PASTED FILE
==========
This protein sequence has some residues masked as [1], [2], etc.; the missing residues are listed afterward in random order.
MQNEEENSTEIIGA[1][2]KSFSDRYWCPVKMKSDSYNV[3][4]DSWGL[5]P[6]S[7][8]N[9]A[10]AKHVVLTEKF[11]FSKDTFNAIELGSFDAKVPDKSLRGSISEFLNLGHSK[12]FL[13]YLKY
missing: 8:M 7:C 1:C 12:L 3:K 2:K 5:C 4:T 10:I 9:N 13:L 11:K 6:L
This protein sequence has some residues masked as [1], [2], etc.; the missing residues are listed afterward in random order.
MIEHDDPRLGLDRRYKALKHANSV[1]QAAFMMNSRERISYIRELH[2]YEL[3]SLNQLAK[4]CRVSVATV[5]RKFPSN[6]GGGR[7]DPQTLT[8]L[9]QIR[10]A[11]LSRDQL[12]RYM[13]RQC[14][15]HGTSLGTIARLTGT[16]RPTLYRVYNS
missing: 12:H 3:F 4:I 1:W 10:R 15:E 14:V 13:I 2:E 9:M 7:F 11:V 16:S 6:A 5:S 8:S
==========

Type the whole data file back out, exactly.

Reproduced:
This protein sequence has some residues masked as [1], [2], etc.; the missing residues are listed afterward in random order.
MQNEEENSTEIIGA[1][2]KSFSDRYWCPVKMKSDSYNV[3][4]DSWGL[5]P[6]S[7][8]N[9]A[10]AKHVVLTEKF[11]FSKDTFNAIELGSFDAKVPDKSLRGSISEFLNLGHSK[12]FL[13]YLKY
missing: 8:M 7:C 1:C 12:L 3:K 2:K 5:C 4:T 10:I 9:N 13:L 11:K 6:L
This protein sequence has some residues masked as [1], [2], etc.; the missing residues are listed afterward in random order.
MIEHDDPRLGLDRRYKALKHANSV[1]QAAFMMNSRERISYIRELH[2]YEL[3]SLNQLAK[4]CRVSVATV[5]RKFPSN[6]GGGR[7]DPQTLT[8]L[9]QIR[10]A[11]LSRDQL[12]RYM[13]RQC[14][15]HGTSLGTIARLTGT[16]RPTLYRVYNS
missing: 12:H 3:F 4:I 1:W 10:R 15:E 14:V 13:I 2:E 9:M 7:F 11:V 16:S 6:A 5:S 8:S